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Just Stop Oil protestors stage banner drop at Torpids

Student supporters of Just Stop Oil staged a banner drop on the final day of the Torpids boat race to draw attention to the escalating global energy crisis and climate emergency.

At approximately 1pm on Saturday 25th February, a large orange banner with the Just Stop Oil logo was hung from a bridge next to the racecourse. The student protestors are demanding that the government commit to ending all new oil and gas projects in the UK, and are also keen for the University and its members to join the movement in peaceful civil resilience. 

Daniel, a biochemistry student at New College who was involved in the banner drop, told Cherwell: “We were hoping to announce our presence to the student community and encourage students to join our group. We find the apathy of many students shocking and saddening.”

When asked whether there would be further Just Stop Oil action in Oxford, Daniel told Cherwell: “There will be plenty of protests and events over the next few months. The banner may be reappearing around Oxford over the next few weeks and a slow march is coming in the next month, but the date is unconfirmed right now.”

First seen in London last year, the group’s ‘slow march’ tactic is a form of protest designed to block roads and bring traffic to a standstill.

Ollie, a biology student at Keble who was also present at the protest action, expressed his frustration with the UK government’s approach to tackling environmental issues: “Inaction on the climate crisis threatens everything we know and love. If the government continues to license new oil projects, we will not have a future in which to enjoy sporting events such as Torpids. I am taking direct action because it’s the only way to force the change that we need in the short timescale that we need it.”

Extinction Rebellion Oxford also displayed their support of the banner drop. April Jones, Extinction Rebellion’s Oxford coordinator, told Cherwell: “There are a range of views on Just Stop Oil within Extinction Rebellion Oxford, but broadly, we have respect and gratitude for their efforts to halt the climate and ecological destruction that threatens us all. Every action that brings attention to the crisis, such as the banner drop on Saturday, is appreciated.”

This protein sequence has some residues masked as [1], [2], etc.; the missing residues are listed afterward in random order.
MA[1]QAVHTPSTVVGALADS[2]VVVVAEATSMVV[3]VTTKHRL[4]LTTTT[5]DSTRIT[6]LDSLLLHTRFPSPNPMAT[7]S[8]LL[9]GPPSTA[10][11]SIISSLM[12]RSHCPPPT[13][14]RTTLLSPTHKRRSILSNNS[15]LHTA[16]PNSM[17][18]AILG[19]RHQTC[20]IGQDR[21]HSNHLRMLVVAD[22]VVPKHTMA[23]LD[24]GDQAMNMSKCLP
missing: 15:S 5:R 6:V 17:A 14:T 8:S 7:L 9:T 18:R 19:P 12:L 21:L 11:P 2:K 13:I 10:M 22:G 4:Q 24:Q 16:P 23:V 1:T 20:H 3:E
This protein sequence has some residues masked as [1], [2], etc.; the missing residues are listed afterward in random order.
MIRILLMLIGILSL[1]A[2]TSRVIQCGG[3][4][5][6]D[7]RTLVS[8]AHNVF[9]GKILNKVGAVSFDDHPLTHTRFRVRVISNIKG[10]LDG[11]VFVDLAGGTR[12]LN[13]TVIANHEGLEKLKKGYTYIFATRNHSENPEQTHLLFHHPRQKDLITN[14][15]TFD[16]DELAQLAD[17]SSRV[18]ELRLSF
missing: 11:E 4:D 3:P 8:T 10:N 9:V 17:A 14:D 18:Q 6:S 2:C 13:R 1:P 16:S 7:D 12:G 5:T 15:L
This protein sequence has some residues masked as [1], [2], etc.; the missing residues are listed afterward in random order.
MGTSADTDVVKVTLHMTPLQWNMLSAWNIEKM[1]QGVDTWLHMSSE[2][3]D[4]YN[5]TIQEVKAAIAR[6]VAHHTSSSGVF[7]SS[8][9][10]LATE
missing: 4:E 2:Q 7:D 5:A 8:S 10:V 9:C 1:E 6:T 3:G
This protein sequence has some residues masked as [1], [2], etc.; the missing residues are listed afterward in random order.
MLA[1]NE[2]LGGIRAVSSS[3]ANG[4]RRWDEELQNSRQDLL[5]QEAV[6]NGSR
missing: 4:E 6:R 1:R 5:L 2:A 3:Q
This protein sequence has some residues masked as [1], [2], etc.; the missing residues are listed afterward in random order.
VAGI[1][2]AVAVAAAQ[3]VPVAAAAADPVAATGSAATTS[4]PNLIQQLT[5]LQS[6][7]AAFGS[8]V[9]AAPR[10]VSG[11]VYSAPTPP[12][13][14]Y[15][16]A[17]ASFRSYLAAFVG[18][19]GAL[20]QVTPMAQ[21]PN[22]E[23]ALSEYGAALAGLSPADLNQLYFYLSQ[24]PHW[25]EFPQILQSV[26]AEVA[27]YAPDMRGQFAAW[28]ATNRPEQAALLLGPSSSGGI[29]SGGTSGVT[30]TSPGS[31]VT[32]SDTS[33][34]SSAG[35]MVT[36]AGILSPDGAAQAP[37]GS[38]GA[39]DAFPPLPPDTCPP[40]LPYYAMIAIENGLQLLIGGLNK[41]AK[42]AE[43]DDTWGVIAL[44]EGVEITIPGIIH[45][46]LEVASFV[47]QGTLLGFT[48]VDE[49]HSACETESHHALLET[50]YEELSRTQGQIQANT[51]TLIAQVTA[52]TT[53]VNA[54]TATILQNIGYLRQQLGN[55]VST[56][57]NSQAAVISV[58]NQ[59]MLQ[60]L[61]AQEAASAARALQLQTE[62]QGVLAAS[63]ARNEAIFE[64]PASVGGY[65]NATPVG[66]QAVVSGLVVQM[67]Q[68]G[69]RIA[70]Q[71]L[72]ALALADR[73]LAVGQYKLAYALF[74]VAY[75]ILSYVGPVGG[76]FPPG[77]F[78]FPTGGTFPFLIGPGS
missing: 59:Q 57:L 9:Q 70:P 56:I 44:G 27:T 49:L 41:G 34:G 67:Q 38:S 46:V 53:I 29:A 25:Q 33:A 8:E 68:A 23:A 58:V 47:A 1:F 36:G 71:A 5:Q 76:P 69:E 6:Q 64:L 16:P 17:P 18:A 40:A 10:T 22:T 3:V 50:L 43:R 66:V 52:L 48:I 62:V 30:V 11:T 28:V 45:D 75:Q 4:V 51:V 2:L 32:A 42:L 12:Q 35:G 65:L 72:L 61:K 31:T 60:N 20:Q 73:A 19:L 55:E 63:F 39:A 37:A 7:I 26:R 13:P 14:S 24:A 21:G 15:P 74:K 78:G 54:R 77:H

The Just Stop Oil campaign was launched in February 2022 and has waged non-violent civil resistance through tactics such as strikes, boycotts, mass protests and disruption across the country. Among the most notable acts of resistance by the group are incidents of vandalism, such as the throwing of tomato soup at one of Vincent van Gogh’s Sunflowers paintings in London’s National Gallery, and the spray-painting of the exterior of the Aston Martin showroom on Park Lane.

Protestors have also attempted to disrupt football matches, the BAFTA awards and the British Grand Prix. According to the group, more than 2,000 arrests have been made during their protests over the past year.

Determined that the national reliance on fossil fuels needs to end in the next eight years, Just Stop Oil believes that energy demand needs to be cut by insulating Britain and providing free public transport across the country, enabling a switch from fossil fuels to clean energy. This year alone, the government plans to issue at least 100 new oil and gas licenses across the country, and UK subsidies for the production and consumption of fossil fuels have recently amounted to £12 billion a year.

Just Stop Oil will host a talk in Oxford on Thursday 9th March titled ‘Our Responsibilities at This Time’. The talk will focus on “civil resistance to climate chaos in 2023” and will be held at the St Aldates Tavern from 7pm to 9pm.

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